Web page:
An ancient Chinese maxim goes head-to-head with maximalist design at the new W hotel in China’s capital. “Our brief was to integrate Beijing’s rich history with its pulsating modern vibe,” explains the hotel’s designer, Ed Ng of AB Concept.
For many elements of the interior, the studio took as a starting point the Chinese philosophical concept of tian yuan di fang, which defines heaven as round and the Earth as square. For example, the feature walls in the lobby are adorned with round and square patterns, while a dramatic artwork made from multiple Ming plates hangs behind the reception desk.
In the Yen restaurant on the second floor, the same style of ceramics are used as a decorative motif, complementing the blue and white colour scheme. Artworks depicting different areas of China reinforce the theme of national identity while the modern styling of the leather chairs is juxtaposed by the traditional Chinese knots found in the chairbacks.
This mix of old and new even continues into the bedrooms, with cushions inspired by patterns on Ming porcelain, round bathtubs and headboards showing the silhouette of Chinese female soldiers on parade during the National China Day festival. The rooms also feature full-length windows offering views of the city’s historic monuments.
With offices in Bangkok, Taipei and Hong Kong, AB Concept has chalked up a number of high-end hotel chains since Ng launched the design studio together with Terence Ngan in 1999; its clients include Four Seasons, Mandarin Oriental and Shangri-La.
“We always had a great relationship with [W’s parent company] Starwood,” says Ng. “When they planned to bring the first W hotel to Beijing, they naturally brought us on board, especially after our first successful ‘marriage’ with W Bali.”
As the W brand aligns itself closely with fashion, film and music, so there are design-led nods to these creative industries throughout this Beijing outpost. The hotel bar features an actual catwalk while the lighting, custom-designed by AB Concept, is intended mimic the lights found on film sets.Further along the bar area, there is even a ‘DJ ball’ which is suspended by day and opens up at night to reveal a DJ booth.
In the all-day-dining restaurant, there is a literal interpretation of the culinary theme with a depiction of dumplings adorning a brick wall of the main dining area, and small dumpling-shaped features in gold to match. The dining tables here are shaped like grains of rice, clustered together. If the restaurant itself is intended to be a ‘food laboratory’, then the entrance, with its bookshelves and bookcases forming a spiral shape, is its complementary ‘research area’.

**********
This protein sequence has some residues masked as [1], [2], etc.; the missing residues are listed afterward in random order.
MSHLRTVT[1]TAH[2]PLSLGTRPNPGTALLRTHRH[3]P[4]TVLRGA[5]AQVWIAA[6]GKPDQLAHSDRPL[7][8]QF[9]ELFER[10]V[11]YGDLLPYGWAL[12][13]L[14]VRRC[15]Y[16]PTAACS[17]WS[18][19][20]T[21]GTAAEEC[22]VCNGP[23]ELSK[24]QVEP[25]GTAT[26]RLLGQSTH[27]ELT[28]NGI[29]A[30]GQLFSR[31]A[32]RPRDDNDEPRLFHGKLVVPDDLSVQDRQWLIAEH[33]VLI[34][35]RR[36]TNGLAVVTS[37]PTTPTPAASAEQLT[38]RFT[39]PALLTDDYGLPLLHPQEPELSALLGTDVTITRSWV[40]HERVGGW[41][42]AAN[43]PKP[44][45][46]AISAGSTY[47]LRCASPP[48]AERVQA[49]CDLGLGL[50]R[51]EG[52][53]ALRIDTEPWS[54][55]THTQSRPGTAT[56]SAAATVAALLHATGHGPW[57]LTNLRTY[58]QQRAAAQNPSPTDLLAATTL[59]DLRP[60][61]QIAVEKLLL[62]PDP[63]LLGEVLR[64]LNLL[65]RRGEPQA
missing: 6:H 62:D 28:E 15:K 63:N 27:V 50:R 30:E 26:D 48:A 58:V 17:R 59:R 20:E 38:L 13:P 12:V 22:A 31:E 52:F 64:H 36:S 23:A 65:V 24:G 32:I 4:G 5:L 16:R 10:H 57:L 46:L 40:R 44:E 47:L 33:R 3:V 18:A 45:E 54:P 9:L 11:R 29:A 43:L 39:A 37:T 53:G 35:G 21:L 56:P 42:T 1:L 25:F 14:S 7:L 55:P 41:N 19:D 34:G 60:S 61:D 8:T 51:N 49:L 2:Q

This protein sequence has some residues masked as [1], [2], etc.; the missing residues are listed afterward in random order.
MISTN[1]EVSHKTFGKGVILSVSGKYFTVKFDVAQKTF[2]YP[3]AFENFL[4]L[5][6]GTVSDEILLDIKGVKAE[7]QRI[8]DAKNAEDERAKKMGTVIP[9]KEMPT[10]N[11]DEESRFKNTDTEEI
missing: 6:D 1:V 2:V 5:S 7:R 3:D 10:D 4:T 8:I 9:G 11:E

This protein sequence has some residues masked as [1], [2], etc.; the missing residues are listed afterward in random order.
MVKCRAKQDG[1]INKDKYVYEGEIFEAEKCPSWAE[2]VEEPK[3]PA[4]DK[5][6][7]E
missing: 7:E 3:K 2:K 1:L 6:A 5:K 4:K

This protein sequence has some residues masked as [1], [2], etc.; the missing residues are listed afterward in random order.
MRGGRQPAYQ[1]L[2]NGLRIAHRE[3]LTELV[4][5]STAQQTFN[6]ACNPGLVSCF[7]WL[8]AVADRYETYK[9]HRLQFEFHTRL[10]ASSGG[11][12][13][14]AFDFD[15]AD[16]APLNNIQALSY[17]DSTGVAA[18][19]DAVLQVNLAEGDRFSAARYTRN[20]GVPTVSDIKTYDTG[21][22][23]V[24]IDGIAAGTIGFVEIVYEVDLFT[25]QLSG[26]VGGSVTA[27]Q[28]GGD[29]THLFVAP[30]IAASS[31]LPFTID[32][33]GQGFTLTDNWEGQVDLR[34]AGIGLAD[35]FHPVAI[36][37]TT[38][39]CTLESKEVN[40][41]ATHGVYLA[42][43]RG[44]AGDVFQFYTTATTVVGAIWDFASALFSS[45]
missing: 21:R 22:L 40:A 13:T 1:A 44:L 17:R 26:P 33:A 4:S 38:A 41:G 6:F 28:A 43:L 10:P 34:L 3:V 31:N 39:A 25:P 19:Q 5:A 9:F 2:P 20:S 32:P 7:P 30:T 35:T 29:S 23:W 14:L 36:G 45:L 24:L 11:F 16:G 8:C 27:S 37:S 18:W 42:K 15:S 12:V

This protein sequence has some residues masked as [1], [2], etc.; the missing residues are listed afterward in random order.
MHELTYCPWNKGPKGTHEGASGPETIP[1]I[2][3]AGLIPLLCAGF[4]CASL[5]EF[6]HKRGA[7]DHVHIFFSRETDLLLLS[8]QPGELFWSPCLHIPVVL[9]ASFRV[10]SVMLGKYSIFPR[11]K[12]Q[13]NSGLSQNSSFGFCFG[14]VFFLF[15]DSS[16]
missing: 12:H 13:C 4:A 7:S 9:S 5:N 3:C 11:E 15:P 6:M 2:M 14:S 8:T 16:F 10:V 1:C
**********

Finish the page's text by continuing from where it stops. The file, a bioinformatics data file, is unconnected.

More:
Ng says of the W Lounge, the cinematically lit main bar: “Structurally, it’s is a very interesting space. There is an ultra-exclusive VIP area, right at the back of the bar. You step up to the mezzanine floor and from there you can see down into the whole lounge – but nobody can see you.”
There is also another, smaller VIP room in the lounge. Ng describes how “the whole room is like a gigantic bird’s nest; you are enclosed in this opulent space.”
The colours used in each part of the hotel are reflective of the purpose of the room; the spa’s yellowhue references the honey-based treatments on offer; for instance. “My favourite is the magnificent chandelier in the lobby, made up of 26,000 lights with ever-changing colours,” says Ng.
Summing up the scheme, he says finally: “The interior will surprise people who have been to Beijing before, as they will discover a modern and sexy side to the city.”
The design of W hotel Beijing mixes traditional Chinese motifs with some of the eccentricities we’ve come to expect from the brand